On the Charts: Pharrell, Rick Ross Post Big Opening Weeks

The 'Frozen' juggernaut also continues to roll

Pharrell
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Pharrell
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I had a theory that 2014’s music sales were depressingly low, in part, because major pop stars took forever to release their likely hit albums and singles. But the hits are finally starting to arrive – see Pharrell, Rick Ross and Lea Michele below – and sales remain stagnant. Albums are down 15 percent (that’s a lot) and tracks are down 11 percent compared to last year. People in the record industry better hope Universal Music mogul Lucien Grainge’s big ideas pay off soon.

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A CASE OF THE MONDAYS: Following Justin Timberlake’s lead from last fall, Pharrell Williams put out his new Girl on a Monday  March 3rd, the day after his shimmying-with-Meryl-and-Lupita Academy Awards performance, rather than industry-standard Tuesday. This created a domino effect, in which rapper Rick Ross and others released albums the same day. Did the calendar tinkering work? Sort of. Pharrell, the world’s hottest pop star at the moment, thanks to "Happy," hit Number Two – which is a big deal, but it sold only 112,000 copies, which seems dismal for somebody with such a high cultural profile and gigantic hit single. Ross beat him to Number One, selling 179,000 copies of Mastermind, also low by his standards.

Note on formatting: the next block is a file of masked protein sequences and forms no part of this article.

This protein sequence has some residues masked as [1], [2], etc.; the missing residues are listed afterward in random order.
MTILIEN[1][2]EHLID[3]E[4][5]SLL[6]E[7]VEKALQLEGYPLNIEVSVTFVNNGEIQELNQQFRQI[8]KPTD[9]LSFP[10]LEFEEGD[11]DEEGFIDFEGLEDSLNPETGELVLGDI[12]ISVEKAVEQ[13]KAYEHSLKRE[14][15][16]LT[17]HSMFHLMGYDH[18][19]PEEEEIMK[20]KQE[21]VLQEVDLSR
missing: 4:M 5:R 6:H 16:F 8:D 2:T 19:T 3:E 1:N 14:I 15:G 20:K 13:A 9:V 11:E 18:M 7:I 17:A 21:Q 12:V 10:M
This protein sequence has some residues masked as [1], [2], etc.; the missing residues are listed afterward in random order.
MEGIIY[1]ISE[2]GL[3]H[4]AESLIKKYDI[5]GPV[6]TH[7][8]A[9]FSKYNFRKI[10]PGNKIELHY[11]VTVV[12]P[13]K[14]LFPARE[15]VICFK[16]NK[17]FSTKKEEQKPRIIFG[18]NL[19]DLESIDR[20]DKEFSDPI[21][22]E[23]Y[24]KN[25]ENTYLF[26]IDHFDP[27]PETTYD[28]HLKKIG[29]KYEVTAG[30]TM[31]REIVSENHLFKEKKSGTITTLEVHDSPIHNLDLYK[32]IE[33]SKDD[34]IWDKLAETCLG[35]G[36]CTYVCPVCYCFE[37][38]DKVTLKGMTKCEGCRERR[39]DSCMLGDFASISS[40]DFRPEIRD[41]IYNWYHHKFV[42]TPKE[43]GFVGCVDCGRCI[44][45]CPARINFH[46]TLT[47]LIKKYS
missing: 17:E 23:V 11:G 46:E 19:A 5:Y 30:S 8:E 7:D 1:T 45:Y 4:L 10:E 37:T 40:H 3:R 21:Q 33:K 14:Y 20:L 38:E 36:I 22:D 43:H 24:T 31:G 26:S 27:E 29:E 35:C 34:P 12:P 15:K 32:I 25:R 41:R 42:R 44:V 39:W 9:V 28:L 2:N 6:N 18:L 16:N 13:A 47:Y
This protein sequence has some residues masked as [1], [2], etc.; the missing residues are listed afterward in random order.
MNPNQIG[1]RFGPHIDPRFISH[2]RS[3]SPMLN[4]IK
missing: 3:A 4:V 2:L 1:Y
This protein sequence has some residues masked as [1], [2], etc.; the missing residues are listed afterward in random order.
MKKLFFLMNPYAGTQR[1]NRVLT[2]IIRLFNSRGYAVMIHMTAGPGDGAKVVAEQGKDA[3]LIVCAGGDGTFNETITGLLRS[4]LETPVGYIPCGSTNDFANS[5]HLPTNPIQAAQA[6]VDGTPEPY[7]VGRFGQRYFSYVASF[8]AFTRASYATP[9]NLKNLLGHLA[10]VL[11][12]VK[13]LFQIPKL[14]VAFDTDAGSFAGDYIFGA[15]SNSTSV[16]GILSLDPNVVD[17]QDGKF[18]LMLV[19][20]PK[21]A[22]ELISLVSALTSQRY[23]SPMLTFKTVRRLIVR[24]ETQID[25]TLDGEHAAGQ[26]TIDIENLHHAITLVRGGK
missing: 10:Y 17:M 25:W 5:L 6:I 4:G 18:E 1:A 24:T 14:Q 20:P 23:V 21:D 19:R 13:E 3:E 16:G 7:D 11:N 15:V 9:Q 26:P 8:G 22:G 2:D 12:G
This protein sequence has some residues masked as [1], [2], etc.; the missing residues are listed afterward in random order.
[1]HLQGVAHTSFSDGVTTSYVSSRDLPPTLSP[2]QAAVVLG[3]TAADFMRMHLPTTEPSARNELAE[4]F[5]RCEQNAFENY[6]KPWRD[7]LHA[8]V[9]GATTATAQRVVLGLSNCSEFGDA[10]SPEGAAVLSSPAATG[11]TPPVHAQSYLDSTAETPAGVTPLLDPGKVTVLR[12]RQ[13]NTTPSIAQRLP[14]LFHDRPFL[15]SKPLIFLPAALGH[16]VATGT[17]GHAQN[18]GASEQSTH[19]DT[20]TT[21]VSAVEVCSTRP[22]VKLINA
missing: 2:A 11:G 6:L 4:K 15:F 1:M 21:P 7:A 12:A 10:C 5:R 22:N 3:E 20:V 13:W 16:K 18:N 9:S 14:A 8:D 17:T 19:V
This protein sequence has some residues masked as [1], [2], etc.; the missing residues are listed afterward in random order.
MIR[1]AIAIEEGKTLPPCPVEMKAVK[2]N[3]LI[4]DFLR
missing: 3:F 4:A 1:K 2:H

"THAT’S SO RATCHET" = THE NEW "GAG ME"?: I’m a sucker for funny one-hit wonders, which is why I’ve been depressed for the past year after the ubiquity of "Harlem Shake" and "Gangnam Style" finally died down. But relief is on the way. "#SELFIE," the Chainsmokers’ dance-music anthem which stars a Moon Unit Zappa-like protagonist saying dismissive things like, "Who goes out on a Monday?" and "How did that girl even get in here, did you see her, she’s so short," finally graduates from viral to pop. After racking up more than 10 million YouTube views since late January, it rose this week from Number 20 to Number 10 on Billboard’s Digital Songs chart, selling 88,000, an increase of 64 percent.

EATING FROZEN CROW: When the Frozen soundtrack first hit Number One in January, I sneered it was only because nothing else was out. I was wrong. The album is beginning to look like one of those soundtracks, rising 9 percent in sales last week after Idina Menzel’s version of "Let It Go" won the Academy Award for Best Original Song. It sold another 100,000 copies, bringing its total to 1.3 million overall. Can Frozen withstand the chart competition now that household-name pop stars (including Ross, Pharrell and Lea Michele, whose Louder sold 60,000 copies and made its debut at Number Four) are starting to arrive? I better not predict otherwise.